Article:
The American Academy of Neurology, an association of more than 21,000 neurologists and neuroscience professionals, is dedicated to promoting the highest quality patient-centered neurologic care through education and research. A neurologist is a doctor with specialized training in diagnosing, treating and managing disorders of the brain and nervous system such as stroke, Alzheimer’s disease, epilepsy, Parkinson’s disease, and multiple sclerosis.

Rachel L. Seroka | American Academy of Neurology
Further information:
http://www.aan.com
http://www.TheBrainMatters.org

More articles from Health and Medicine:

nachricht Study tracks inner workings of the brain with new biosensor
16.08.2018 | Rheinische Friedrich-Wilhelms-Universität Bonn

nachricht Foods of the future
15.08.2018 | Georg-August-Universität Göttingen

All articles from Health and Medicine >>>

The most recent press releases about innovation >>>

Die letzten 5 Focus-News des innovations-reports im Überblick:

Im Focus: It’s All in the Mix: Jülich Researchers are Developing Fast-Charging Solid-State Batteries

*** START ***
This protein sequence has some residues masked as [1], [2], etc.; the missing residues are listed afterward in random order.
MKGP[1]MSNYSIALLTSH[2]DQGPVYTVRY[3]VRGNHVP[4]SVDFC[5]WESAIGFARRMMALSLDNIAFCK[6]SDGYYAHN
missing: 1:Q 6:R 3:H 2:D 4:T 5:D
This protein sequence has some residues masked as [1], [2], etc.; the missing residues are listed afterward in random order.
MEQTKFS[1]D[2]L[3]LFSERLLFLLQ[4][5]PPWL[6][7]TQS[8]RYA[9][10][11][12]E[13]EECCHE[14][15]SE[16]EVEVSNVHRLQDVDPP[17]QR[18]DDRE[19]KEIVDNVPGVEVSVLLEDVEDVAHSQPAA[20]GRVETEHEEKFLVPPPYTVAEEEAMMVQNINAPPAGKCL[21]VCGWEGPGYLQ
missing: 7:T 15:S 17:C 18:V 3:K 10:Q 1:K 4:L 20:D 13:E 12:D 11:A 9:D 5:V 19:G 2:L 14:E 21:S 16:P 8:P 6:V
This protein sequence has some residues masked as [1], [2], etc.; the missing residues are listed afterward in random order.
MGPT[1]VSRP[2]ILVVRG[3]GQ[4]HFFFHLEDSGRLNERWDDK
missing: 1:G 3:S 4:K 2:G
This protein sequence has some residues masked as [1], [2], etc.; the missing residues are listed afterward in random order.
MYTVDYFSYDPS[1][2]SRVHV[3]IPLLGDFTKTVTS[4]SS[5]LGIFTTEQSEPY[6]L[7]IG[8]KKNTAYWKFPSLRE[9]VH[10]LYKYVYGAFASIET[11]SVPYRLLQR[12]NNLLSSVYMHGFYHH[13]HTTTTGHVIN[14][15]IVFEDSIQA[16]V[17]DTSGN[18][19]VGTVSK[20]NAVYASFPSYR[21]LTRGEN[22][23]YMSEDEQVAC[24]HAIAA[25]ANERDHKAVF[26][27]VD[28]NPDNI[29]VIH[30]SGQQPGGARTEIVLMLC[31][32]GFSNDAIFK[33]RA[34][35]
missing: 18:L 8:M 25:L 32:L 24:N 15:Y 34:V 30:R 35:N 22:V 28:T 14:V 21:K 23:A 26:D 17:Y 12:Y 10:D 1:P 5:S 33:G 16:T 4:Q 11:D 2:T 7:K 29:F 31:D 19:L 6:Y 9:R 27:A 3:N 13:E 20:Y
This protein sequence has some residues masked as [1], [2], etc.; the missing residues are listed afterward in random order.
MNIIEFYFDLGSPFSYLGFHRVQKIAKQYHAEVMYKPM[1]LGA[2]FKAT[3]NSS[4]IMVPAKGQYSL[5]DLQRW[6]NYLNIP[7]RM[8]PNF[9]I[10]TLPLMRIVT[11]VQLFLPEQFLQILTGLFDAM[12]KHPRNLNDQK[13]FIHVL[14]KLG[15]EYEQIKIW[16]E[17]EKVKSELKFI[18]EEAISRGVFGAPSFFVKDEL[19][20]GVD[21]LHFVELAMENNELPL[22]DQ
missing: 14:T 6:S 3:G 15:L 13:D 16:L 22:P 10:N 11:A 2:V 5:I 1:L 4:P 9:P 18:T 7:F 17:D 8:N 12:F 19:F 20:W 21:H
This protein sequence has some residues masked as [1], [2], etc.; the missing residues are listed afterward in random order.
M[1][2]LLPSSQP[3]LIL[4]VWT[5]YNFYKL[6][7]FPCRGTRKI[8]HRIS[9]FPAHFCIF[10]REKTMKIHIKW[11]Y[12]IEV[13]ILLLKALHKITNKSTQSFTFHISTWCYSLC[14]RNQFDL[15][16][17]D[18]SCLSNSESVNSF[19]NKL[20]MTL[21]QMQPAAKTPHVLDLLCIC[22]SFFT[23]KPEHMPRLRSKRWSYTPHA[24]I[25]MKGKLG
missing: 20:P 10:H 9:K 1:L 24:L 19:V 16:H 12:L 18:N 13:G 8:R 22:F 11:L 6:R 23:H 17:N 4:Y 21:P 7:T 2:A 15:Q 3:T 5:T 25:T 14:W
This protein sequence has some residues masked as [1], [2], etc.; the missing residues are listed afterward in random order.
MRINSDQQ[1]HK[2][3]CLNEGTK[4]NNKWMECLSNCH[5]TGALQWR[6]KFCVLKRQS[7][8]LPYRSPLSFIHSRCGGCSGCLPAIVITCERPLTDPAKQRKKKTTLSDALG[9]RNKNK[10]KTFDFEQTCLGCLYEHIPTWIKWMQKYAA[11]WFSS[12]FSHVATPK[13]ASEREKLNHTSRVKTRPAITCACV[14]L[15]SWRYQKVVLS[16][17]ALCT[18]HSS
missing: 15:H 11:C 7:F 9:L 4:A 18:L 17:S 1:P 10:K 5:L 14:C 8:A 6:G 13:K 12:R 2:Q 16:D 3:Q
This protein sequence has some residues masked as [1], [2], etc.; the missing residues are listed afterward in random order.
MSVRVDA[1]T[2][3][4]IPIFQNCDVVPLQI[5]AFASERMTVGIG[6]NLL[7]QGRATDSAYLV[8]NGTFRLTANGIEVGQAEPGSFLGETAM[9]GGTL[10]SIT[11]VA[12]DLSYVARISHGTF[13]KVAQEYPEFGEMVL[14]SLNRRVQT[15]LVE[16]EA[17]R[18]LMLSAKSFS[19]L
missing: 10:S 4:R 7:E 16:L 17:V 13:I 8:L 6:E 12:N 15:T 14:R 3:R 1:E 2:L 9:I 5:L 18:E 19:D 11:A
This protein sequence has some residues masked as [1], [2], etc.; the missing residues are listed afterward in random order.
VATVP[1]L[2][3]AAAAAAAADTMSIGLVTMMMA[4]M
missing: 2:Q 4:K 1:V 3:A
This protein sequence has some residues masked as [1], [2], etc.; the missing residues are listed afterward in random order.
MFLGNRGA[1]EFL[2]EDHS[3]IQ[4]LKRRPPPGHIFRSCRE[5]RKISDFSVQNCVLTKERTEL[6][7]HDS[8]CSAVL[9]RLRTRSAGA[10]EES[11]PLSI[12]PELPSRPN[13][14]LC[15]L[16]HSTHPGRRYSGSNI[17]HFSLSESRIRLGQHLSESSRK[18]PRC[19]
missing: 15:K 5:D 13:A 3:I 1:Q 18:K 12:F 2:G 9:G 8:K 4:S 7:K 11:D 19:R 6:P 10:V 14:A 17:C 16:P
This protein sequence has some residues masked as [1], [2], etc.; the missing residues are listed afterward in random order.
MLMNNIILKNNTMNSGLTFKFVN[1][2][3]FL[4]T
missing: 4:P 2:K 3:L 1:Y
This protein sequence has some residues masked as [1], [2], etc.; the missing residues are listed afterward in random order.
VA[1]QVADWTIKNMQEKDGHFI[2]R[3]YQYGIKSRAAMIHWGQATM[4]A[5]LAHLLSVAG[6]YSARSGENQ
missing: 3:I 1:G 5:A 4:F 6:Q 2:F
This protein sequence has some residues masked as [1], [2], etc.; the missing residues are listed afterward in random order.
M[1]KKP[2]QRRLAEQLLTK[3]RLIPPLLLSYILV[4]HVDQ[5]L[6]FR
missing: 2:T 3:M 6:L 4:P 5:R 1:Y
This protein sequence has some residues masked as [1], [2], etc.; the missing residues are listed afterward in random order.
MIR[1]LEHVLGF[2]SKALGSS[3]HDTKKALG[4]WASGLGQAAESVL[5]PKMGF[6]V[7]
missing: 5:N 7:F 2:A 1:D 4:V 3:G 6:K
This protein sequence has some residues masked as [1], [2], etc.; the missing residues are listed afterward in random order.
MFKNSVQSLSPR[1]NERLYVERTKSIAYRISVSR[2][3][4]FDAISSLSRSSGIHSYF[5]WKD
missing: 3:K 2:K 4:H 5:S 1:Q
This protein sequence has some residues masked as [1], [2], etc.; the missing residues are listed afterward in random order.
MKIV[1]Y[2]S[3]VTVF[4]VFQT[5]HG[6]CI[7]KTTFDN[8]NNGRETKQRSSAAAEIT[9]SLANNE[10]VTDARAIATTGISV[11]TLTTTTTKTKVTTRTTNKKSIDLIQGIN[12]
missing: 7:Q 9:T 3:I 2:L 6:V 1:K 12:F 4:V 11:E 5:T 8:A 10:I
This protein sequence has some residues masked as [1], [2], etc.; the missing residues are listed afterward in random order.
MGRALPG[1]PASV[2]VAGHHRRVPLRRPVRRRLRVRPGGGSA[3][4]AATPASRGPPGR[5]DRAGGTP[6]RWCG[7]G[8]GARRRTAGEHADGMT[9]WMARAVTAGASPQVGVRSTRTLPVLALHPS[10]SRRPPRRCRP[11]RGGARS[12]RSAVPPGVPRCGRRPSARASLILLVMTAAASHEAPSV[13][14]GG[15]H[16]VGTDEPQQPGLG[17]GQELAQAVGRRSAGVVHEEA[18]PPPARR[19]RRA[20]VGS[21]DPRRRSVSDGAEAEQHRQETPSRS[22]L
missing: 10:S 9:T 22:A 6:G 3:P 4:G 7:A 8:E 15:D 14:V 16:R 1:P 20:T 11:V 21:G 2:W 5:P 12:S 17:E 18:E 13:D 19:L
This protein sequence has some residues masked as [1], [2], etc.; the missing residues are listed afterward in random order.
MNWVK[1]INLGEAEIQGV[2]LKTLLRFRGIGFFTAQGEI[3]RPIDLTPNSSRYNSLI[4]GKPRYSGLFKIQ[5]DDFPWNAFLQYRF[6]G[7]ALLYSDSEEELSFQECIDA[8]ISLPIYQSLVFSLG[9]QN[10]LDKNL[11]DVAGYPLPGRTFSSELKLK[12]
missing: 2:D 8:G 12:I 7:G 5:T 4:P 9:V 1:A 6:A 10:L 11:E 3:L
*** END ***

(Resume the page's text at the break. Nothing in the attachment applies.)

There are currently great hopes for solid-state batteries. They contain no liquid parts that could leak or catch fire. For this reason, they do not require cooling and are considered to be much safer, more reliable, and longer lasting than traditional lithium-ion batteries. Jülich scientists have now introduced a new concept that allows currents up to ten times greater during charging and discharging than previously described in the literature. The improvement was achieved by a “clever” choice of materials with a focus on consistently good compatibility. All components were made from phosphate compounds, which are well matched both chemically and mechanically.

The low current is considered one of the biggest hurdles in the development of solid-state batteries. It is the reason why the batteries take a relatively long...

Im Focus: Color effects from transparent 3D-printed nanostructures

New design tool automatically creates nanostructure 3D-print templates for user-given colors
Scientists present work at prestigious SIGGRAPH conference